Public Comments for: SB1363 - Local and Regional Jails, State Board of; membership, powers and duties, effective clause.
SB 1301: On behalf of the ACLU of Virginia's 200,000 members and supporters, we strongly support SB 1301. We have become acutely aware through our own research; from incarcerated people who reach out to us; and through lawsuits we have filed, that far too many people have suffered and continue to suffer as a result of DOC's overreliance on solitary confinement. The impact of solitary on mental health is well known, and can be devastating and long-lasting. Researchers have found that social isolation, sensory deprivation, and enforced idleness is a toxic combination that can lead to a range of significant mental health symptoms and can themselves lead to behaviors that cause people to cycle in and out of segregation while incarcerated and then have difficulties re-entering society. A recent study in JAMA found that people who had spent “any time in restrictive housing” while incarcerated were “significantly more likely to die of all causes in the first year after their release than those who did not.” This bill also improves public safety by pushing prisons to be more rehabilitative than they are today. The bill reimagines segregation as an emergency measure to stabilize someone who is a threat to safety in general population, instead of a default option for dealing with a range of behaviors including symptoms of mental health issues. Finally, we have real concerns about the accuracy of the fiscal impact statement that VDOC provided to the Department of Planning and Budget. We know from speaking with people who have first-hand experience implementing similar reforms that they can yield substantial savings in the long-term by resulting in far fewer people being kept in isolation or in costly supermax facilities, and we know that holding people in solitary costs far more in staffing and close supervision than holding people in general population. SB 1363: On behalf of the ACLU of Virginia and its supporters and members, we write to oppose SB 1363. ACLU-VA believes strongly that DOC is in need of effective and independent oversight, which is why we supported HB 2325. While we appreciate the similar intention behind SB 1363, we would rather the legislature pass nothing than a bill that will give the public the impression that DOC is subject to independent oversight when it is not; that will make the Board of Local and Regional Jails less effective at its current mission of jail oversight; and that will hinder efforts to create truly effective, independent civilian oversight next session. Because BLRJ is not entirely independent of DOJ, because this bill provides it with vague and limited oversight authority, and because this bill places too much responsibility on an under-staffed agency without adequate funding for real oversight, we oppose this bill.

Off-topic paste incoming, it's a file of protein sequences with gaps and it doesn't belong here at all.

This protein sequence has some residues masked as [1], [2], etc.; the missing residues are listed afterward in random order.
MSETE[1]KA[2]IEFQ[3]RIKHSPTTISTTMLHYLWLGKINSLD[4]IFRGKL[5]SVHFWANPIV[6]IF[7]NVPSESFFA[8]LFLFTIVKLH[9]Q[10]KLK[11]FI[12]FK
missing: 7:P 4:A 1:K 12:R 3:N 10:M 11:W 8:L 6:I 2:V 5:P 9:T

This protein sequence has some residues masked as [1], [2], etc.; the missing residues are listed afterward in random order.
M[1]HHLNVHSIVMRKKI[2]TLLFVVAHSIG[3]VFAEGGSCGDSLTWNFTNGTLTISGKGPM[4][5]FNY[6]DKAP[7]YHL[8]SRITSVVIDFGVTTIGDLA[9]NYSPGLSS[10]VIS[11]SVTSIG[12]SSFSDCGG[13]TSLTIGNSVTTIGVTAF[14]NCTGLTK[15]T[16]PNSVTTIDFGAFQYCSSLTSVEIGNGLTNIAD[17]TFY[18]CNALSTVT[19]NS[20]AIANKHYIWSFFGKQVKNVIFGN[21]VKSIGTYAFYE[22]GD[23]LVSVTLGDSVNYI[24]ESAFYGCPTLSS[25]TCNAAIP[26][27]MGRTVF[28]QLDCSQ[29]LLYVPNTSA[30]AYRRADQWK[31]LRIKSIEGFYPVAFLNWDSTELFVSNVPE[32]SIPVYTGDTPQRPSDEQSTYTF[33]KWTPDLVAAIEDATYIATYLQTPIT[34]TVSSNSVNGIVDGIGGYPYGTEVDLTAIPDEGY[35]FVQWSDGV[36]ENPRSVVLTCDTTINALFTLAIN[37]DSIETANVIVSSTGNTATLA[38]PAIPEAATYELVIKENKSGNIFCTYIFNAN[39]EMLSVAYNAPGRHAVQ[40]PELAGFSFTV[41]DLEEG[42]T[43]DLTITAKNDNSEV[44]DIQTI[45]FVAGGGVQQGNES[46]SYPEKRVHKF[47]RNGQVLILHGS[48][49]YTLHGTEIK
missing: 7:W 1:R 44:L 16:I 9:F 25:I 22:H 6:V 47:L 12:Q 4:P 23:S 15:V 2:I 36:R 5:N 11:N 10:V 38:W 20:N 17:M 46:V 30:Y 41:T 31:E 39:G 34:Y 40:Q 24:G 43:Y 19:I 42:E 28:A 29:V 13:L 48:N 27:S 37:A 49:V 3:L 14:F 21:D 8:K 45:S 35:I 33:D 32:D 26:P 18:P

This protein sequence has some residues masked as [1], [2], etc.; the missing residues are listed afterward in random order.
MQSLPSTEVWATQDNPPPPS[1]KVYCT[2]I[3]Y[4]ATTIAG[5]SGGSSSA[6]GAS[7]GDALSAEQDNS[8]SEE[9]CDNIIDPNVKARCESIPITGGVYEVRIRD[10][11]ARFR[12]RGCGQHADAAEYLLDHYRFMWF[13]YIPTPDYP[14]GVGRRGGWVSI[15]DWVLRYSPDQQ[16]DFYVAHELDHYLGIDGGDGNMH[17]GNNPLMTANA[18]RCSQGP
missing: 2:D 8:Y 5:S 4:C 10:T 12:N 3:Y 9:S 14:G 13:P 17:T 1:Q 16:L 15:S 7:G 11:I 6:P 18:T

Hello, Senators; Please vote NO for SB1363 Local Regional Jails, Board of; powers and duties, Sen Marsden. We feel this bill is neither fair nor is it balanced in the composition of its oversight board. Plus by being under the Department of Corrections, it would not be independent. There must be independent oversight of the Department of Corrections. Please Vote NO for SB1363 and instead support independent accountability and oversight of the DOC as described by Del Hope's bill which has now been sent to the Crime Commission for further study. Thank you. Gary and Debra Turner 540-421-5092
The Humanization Project, while supporting the intent of SB1363, we believe the bill needs significant change and work. The composition of the oversight board it creates is not balanced and fails to incorporate important stakeholders such as family or loved ones of those incarcerated, a physician, and is heavy on law enforcement and correctional personnel. In its current composition it is effectively the police policing the police. While there is one advocate and one formerly incarcerated person on the board, as written this could be someone who spent one night in jail and nothing more. Even so, the advocate and formerly incarcerated members are seemingly token members as they are, again, far outweighed by former law enforcement. Another issue with this bill is that it does not create independent oversight. No remedy of issues. There is not a manner in which someone who is incarcerated or their loved ones can access this board, file a complaint, or submit a grievance, nor does it provide for reasonable access to correctional facilities, records, surveillance video from correctional facilities, etc. Again, while we appreciate the intent of Sen Marsden’s SB1363, we believe it needs work. We, along with many others in the advocacy community, would be happy to work with him to craft a more inclusive and equitable bill that provides for independent oversight, much needed access to facilities and records, and an ability to address issues in real time. We believe it is important that oversight is created. However, it MUST be meaningful and representative of actual stakeholders. We respectfully request that SB1363 be laid on the table with a letter from the Chair of this committee referring it to the Crime Commission for study and recommendations.